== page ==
Technology: a detriment to society

Similar to “Life in the Iron Mills”, Herman Melville’s “The Paradise of Bachelors and the Tartarus of Maids” portrays a society in which some must suffer in order for others to live comfortably. The gap between upper and low class in this society is a direct result of industrialization, as the maids in this mill live miserably in order for the bachelors to live extravagantly. However, unlike Hugh, the narrator in this novella finds that the sought after lives of the upper class actually lack substance. The narrator feels that industrialization has negatively impacted both the upper and lower class, corrupting society as a whole

While the old Templars in the narrator’s society used the Temple Garden to prepare for battle, “the modern Templars now lounge on the benches beneath the tress, and, switching their patent-leather boots” (Melville 1259). Pre- industrialization, Templars were focused and motivated while the modern day Templar has become lazy and somewhat useless. The narrator expresses concern that the presence of technology is eliminating the drive to work hard among the upper class. He recalls that after drinking a sufficient amount of wine at the wealthy bachelors’ dinner, “[c]hoice experiences in their private lives were now brought out, like choice brands of Moselle or Rhenish..” (Melville 1263). The narrator sarcastically points out that he bachelor’s lives are so uneventful that the most private details of their lives are as trivial as deciding what brand of wine to buy. Although the people of the upper class in this society still have extravagant things during industrialization, they actually lead unfulfilling lives.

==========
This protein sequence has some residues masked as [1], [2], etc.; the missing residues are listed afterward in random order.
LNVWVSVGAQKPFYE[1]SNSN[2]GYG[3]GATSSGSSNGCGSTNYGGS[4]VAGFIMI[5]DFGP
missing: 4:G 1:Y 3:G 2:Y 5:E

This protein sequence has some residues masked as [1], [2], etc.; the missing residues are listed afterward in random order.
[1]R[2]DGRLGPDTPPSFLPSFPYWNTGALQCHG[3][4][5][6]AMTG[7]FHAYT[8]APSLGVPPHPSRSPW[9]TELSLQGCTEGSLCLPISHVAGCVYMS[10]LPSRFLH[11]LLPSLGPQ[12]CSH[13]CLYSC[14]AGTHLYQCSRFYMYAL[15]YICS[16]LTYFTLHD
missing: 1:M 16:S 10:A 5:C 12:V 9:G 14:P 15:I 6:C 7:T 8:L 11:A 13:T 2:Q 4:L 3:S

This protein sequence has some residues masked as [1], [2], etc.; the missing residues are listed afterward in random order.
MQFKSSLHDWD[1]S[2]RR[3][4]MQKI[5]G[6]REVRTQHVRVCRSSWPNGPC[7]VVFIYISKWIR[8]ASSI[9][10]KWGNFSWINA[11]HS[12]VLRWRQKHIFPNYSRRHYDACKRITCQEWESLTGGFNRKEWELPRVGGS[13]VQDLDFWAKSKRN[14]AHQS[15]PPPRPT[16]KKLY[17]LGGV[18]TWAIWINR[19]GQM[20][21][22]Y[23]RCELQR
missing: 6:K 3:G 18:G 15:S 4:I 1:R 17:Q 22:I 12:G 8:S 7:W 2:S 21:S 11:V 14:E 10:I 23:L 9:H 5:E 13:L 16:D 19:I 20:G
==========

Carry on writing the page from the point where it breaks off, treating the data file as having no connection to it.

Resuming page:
The lower class in this society is dehumanized by technology and the industrial age. The narrator refers to the mountain on which the paper mill where many poor women work as the “Devil’s Dungeon” ( Melville1266). This name suggests that the paper mill is place of punishment and torture for the people working there. After watching the lifeless girls work the machines at the mill the narrator notes that “[t]he girls did not so much seem accessory wheels to the general machinery as mere cog to the wheels” (Melville 1271).  The workers seem to have lost their humanity and exist only to serve their machines. The torturous work at the mill has caused the girls to appear as though they are actually part of the machines they operate.

Technology and the industrial age have ruined this society by causing suffering among the lower class and promoting ignorance and laziness among the upper class.


  1. I really agree with you here, Jamie. There was a definite sarcastic tone in the sorties, especially the first one. For example, when the narrator talks about the amount of stairs the men have to climb to reach the feast: “I know not ow many strange old stairs I climbed to get to it. But a good dinner, with famous company, should be well earned,” (Melville 1261). Clearly the men’s meal is not well earned; the women’s meal, however, is well earned. They actually work for their meals, while the men have to walk up a few flights of stairs. This snarky tone further supports Melville’s view on technology’s influence in society.

    1. You’re right about these things, Leo (although you write up most of these examples in your own post). What other moments of satire did you find in the Bachelors section? What first tipped you off that it was satire?

  2. You are completely right Jamie, I agree with you that technology is truly a detriment to both classes of society. The rich are spoiled and the poor are tortured. The rich only want to associate with those like them and the poor can never be seen relating with the rich. I’m glad you pointed out the sarcasm because the narrator certainly suggests that the host of the dinner should “merit immortal mention” just for being cordial and warm-heart. This was the honor that was bestowed on any fighting Templar, surely not on a warm-hearted bachelor. So he is essentially jesting at the new order of life as a Templar and expressing how trivial and unimportant his merit is.

  3. Nicely written, Jaime. But (to sound like a broken record), if technology is as evil as you (and Melville) make it out to be, why do we ourselves like it so much?

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